Brian Cochrane is business manager at the International Union of Operating Engineers, Local 115; Manuel Alvernaz is business manager at the Construction And Specialized Workers’ Union, Local 1611.
Normally, when someone gets a lump of coal at Christmas, they are very unhappy about being recognized for their bad behaviour.
But not if they are a controversial coal mining company that was previously in deep trouble for hiring Chinese-speaking Temporary Foreign Workers for its coal mine near Tumbler Ridge in northeast B.C.
HD Mining created such a firestorm that the then-Conservative federal government of Stephen Harper had to make major changes to the Temporary Foreign Worker program that had allowed 338,000 non-Canadians get jobs in our country.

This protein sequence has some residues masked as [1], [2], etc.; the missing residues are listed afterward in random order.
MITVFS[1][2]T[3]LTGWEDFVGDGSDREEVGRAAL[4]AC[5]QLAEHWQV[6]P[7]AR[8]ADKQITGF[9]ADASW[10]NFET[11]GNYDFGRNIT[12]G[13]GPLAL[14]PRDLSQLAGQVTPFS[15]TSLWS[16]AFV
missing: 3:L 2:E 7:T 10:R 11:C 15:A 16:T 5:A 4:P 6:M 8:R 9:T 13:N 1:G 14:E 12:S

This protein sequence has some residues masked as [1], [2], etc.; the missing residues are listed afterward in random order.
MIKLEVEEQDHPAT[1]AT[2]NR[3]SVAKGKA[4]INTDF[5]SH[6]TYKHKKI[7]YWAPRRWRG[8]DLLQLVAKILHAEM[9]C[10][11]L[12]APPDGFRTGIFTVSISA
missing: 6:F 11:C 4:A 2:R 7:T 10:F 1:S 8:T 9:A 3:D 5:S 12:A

So HD Mining was very happy because their coal gift was the federal Liberal government giving a new environmental approval of proceeding with the Murray River mine to produce six million tonnes of steelmaking coal over 30 years.
And that approval raises a lot of concerns: about who will be mining that coal and under what conditions — because HD Mining’s current plan is still to employ up to 780 Temporary Foreign Workers — and to not fully replace them with Canadian miners for 10 years after startup.